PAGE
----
Poll: Should brands get involved in promoting COVID-19 vaccinations or not?

Should brands be doing more or less campaigning to get Australians vaccinated? Mumbrella's head of content Damian Francis asked the question in the most recent Best of the Week email. You can cast your vote here.

The waterfall of pro-vaccination campaigns from brands is in full flow, to the point where we have seen some double-ups in NAB turning into JAB and TAB doing the same. They did it around the same time as well.

Sure, it makes sense for both, but no one is winning awards for originality in this case.

There’s been a number of other brands helping to push the race to 80% including Virgin Australia, VB, Woolworths, Nine, the MCG and more. And this is where it gets interesting – let’s ignore who is using their hard-earned spend on it and focus on who isn’t.

Why do I say this? Well, the ins and outs of brand purpose have been discussed in great length over the years. Recently departed CMO for Koala, Peter Sloterdyk, was very pointed when he spoke to Mumbrella about his thoughts on it. I speak about this quite often because very few marketers have been as vocal and well-researched as Sloterdryk.

He said, “When brands do what is currently called ‘rainbow washing’ and turn their logo rainbow and make a $10,000 donation to a queer organisation one way or another – it is pandering. There is nothing authentic about it. If you don’t support that community, whatever that community is, the other 11 months of the year, there is nothing genuine about what you are doing.”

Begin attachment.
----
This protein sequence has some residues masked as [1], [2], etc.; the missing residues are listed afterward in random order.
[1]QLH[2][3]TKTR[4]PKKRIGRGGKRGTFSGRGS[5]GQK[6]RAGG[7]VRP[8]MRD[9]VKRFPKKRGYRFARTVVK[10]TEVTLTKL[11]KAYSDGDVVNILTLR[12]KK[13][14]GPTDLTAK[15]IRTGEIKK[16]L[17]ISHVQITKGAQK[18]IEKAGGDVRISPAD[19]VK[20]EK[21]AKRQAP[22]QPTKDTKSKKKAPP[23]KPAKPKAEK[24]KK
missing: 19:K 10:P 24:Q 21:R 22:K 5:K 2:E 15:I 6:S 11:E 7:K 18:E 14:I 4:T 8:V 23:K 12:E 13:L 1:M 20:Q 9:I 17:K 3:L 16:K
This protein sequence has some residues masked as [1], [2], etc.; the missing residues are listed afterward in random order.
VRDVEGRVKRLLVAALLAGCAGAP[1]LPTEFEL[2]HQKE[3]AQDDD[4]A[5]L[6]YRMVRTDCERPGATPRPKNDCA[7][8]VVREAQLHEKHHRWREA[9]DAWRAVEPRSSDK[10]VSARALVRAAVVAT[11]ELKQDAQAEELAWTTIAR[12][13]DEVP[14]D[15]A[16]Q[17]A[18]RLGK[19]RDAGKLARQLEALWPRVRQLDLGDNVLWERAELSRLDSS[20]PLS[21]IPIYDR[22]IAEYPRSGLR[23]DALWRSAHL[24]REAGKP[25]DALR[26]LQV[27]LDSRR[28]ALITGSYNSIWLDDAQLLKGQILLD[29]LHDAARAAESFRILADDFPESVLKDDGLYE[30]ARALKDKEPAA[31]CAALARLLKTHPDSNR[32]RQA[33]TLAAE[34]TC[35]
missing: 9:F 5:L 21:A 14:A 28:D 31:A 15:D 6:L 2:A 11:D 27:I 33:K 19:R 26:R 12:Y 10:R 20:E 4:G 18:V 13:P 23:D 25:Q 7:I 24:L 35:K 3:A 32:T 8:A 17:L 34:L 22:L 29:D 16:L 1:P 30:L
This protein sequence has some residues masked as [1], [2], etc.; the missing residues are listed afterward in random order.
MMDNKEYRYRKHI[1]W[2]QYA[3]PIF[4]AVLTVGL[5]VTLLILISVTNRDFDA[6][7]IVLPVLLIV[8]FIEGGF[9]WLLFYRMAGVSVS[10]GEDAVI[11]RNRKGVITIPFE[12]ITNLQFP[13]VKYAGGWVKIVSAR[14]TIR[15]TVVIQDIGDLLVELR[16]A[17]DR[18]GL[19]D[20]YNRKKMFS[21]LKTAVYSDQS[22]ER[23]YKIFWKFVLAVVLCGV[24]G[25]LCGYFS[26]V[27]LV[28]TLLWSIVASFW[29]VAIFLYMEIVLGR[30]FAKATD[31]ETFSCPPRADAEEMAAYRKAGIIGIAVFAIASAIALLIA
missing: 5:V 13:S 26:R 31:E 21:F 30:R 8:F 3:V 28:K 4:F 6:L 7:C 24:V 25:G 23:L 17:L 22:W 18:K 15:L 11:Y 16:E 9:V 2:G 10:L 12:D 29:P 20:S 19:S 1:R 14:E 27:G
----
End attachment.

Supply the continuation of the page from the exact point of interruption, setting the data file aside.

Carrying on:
Of course, you can replace ‘rainbow washing’ with any other purpose in this argument. As he pointed out, as a queer consumer, his wallet worked the other 11 months of the year and for a brand to truly get behind a purpose, it had to have employees directly involved.

When it comes to vaccinations, that seems more clear-cut. It affects everyone in some way or another. Whether that’s because you work in a heavily affected industry, like aviation, or you are working from home at the moment because lockdowns have kept you away from the office, or your kids are at home all the time, or you can’t visit family.

With vaccinations the only way out, it seems like a safe bet for brands, particularly those affected more than others, to push for significant vaccination rates – 80% plus of all 16 and over citizens. It will help their bottom line, after all. You don’t even have to follow through with a ‘no vax no play’ rule like Qantas will do on international flights.

But in my industry ramblings this week I stumbled upon an interesting opinion. It was second-hand, to be honest, but it was someone explaining to me the thoughts of a leading marketer on pro-vaccination campaigns. This person was pro-vaccination and had been double jabbed, but didn’t believe it was the place for brands to be peddling ideology one way or the other. I found that interesting.

Did consumers really want brands to push purpose? We hear about younger demographics aligning their spend heavily to purpose, but what about the rest?

It made me think about the brands that had remained silent during this period who I would have thought might have had a bigger public push. Why did they choose to do this? Was it just not part of their plan? Had they run out of spend? Did they have other things they needed to push? Or were they genuinely avoiding the subject?

Was I expecting too much? I got the same response from everyone I spoke to, which is best summed up by paraphrasing one agency leader who said that it is extremely rare for brands to be able to join a cultural conversation where the majority feel the same way, and for that reason alone more brands should be pushing the final few to act.

So I want to throw the question to you. Should brands get involved in promoting COVID-19 vaccinations? Let me know your thoughts if you can spare the time – it’s a one-question survey and the results are anonymous. I’ll share the results in the next Best of the Week. Will an anonymous vote uncover some different thinking?


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